La Velle E. Neal III of the Minneapolis Star Tribune believes that Harden is seeking a minor-league deal, but could not ascertain whether he’s hoping to return as a starter or in a bullpen role. An extreme fly-ball pitcher in recent years, Harden served up 17 home runs in 82 2/3 innings in 2011 despite making eight of his 15 starts at the pitcher-friendly Coliseum. From that standpoint, Target Field—which actually bumped home-run totals last season after depressing them in 2011—might not be an ideal place for him to attempt a comeback. On the other hand, beggars can’t be choosers, so if the Padres and Mariners don’t come calling, heading to the Twin Cities might be Harden’s best bet.
Crosby, meanwhile, does not yet have a publicly known suitor. His agent, Paul Cohen, told FOX Sports’ Ken Rosenthal that the soon-to-be 33-year-old is planning to hold workouts for interested teams in January, in hopes that one of them will invite him to camp. Crosby’s back injuries have sapped some of his once-enticing range and power, rendering him a below-replacement-level player in three of his last four big-league tours. If he is healthy, though, Crosby could still be a useful reserve, with the ability to handle all four infield positions and the pop to serve in a pinch-hitting role against left-handers. Citing Rosenthal’s report, we’ll this one away and check back in next month.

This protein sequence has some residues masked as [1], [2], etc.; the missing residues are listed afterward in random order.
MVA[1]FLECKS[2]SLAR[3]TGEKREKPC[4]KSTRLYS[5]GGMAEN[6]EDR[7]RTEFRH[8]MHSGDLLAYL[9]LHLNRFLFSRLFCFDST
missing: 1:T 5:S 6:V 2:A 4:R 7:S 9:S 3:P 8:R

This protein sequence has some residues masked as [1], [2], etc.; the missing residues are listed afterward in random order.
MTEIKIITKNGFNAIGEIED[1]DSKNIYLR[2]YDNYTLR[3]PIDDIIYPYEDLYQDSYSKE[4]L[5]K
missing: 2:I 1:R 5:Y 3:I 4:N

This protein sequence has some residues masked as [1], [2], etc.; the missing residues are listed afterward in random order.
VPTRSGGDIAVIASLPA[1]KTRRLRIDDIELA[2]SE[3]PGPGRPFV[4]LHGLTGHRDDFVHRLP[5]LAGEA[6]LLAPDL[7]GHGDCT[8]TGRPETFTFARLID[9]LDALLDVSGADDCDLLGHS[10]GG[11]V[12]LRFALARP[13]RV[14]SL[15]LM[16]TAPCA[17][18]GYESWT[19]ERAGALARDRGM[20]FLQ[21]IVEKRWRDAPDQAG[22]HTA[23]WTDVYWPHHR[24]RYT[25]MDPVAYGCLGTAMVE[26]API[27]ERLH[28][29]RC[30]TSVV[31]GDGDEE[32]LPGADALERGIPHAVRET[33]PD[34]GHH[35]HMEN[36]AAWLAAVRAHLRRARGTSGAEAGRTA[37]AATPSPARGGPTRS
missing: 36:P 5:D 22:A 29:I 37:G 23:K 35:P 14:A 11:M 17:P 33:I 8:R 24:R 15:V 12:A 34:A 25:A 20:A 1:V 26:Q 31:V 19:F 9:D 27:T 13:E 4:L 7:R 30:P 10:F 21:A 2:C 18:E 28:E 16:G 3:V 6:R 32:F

Two more suitors revealed in Rick Porcello trade market
There are few glaring openings on the Tigers’ current roster, but general manager Dave Dombrowski could be seeking a late-inning reliever or a versatile reserve as part of the return for Porcello. As I mentioned in yesterday’s Roundup, based on a tweet from Pittsburgh Tribune-Review beat writer Rob Biertempfel, talks with the Pirates about Joel Hanrahan hit a dead end. In addition to those big-league needs, Dombrowski could also look to restock the upper levels of his farm system, which are bare in the wake of recent Type-A free-agent signings and the July trade for Sanchez and Omar Infante. A dearth of high-ceiling prospects, besides Nick Castellanos, reportedly hindered the Tigers’ pursuit of James Shields earlier this month.